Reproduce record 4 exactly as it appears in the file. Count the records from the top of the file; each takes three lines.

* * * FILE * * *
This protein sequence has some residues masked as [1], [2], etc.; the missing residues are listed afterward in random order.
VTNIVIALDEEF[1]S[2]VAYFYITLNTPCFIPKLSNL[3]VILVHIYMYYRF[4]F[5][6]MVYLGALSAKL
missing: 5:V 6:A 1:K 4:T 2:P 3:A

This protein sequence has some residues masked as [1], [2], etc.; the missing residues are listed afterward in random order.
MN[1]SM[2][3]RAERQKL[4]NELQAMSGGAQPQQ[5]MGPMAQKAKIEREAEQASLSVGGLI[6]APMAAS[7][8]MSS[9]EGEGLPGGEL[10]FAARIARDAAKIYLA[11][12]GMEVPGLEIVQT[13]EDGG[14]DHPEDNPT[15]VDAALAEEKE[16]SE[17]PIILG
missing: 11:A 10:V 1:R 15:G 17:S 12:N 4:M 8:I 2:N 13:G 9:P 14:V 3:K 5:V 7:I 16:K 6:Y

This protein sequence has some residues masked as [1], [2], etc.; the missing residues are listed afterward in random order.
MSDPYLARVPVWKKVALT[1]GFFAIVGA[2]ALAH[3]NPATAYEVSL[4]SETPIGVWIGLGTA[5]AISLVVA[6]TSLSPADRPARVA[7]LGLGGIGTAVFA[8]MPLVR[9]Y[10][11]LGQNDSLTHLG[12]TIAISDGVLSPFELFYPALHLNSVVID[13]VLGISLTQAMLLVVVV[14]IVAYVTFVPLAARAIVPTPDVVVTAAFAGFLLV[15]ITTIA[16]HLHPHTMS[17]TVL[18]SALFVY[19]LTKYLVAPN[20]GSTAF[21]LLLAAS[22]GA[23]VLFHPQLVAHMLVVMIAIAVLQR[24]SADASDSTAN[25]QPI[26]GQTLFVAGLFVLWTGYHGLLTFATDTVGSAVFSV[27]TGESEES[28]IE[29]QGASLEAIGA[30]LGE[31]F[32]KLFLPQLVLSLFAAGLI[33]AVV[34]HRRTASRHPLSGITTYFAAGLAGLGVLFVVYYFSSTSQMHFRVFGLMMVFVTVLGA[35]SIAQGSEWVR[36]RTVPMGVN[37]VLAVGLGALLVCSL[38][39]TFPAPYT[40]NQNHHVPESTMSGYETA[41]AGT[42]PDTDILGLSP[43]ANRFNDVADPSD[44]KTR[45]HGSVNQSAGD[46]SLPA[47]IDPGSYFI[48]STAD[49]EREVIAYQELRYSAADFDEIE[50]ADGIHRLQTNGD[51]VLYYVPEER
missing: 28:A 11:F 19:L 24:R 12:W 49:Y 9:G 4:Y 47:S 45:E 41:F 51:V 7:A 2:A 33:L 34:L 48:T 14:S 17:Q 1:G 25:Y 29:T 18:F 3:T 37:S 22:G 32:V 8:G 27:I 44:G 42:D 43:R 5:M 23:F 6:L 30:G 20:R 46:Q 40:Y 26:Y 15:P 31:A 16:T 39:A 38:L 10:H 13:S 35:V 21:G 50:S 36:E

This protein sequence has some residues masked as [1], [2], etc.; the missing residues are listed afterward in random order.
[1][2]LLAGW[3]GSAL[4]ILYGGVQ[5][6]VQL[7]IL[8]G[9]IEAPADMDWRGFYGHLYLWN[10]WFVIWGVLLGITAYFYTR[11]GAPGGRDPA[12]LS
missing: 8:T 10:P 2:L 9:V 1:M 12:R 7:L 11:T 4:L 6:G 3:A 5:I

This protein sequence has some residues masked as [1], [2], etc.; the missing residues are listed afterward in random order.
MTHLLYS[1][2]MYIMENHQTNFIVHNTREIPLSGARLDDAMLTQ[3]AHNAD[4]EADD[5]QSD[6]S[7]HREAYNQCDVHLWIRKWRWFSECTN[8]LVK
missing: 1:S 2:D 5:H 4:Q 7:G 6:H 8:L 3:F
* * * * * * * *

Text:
This protein sequence has some residues masked as [1], [2], etc.; the missing residues are listed afterward in random order.
[1][2]LLAGW[3]GSAL[4]ILYGGVQ[5][6]VQL[7]IL[8]G[9]IEAPADMDWRGFYGHLYLWN[10]WFVIWGVLLGITAYFYTR[11]GAPGGRDPA[12]LS
missing: 8:T 10:P 2:L 9:V 1:M 12:R 7:L 11:T 4:L 6:G 3:A 5:I